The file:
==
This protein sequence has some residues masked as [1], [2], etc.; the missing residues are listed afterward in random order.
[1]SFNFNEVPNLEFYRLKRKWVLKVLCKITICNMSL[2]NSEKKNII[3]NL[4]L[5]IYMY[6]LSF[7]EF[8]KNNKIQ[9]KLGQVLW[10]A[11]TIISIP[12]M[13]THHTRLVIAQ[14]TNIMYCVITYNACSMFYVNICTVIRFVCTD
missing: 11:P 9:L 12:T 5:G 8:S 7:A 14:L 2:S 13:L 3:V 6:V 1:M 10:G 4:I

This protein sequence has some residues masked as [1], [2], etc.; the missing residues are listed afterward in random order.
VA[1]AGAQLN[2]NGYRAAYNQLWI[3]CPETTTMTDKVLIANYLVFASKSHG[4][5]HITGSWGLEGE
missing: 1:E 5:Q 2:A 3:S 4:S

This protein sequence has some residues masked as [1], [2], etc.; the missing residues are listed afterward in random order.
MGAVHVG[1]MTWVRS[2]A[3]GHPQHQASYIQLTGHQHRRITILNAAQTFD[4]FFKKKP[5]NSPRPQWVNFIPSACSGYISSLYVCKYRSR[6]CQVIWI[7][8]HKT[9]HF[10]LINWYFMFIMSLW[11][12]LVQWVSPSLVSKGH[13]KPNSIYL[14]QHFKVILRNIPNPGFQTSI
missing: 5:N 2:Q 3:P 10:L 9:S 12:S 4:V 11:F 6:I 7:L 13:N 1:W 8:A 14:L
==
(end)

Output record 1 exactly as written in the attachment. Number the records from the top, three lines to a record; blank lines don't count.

This protein sequence has some residues masked as [1], [2], etc.; the missing residues are listed afterward in random order.
[1]SFNFNEVPNLEFYRLKRKWVLKVLCKITICNMSL[2]NSEKKNII[3]NL[4]L[5]IYMY[6]LSF[7]EF[8]KNNKIQ[9]KLGQVLW[10]A[11]TIISIP[12]M[13]THHTRLVIAQ[14]TNIMYCVITYNACSMFYVNICTVIRFVCTD
missing: 11:P 9:L 12:T 5:G 8:S 7:A 14:L 2:S 13:L 3:V 6:V 1:M 10:G 4:I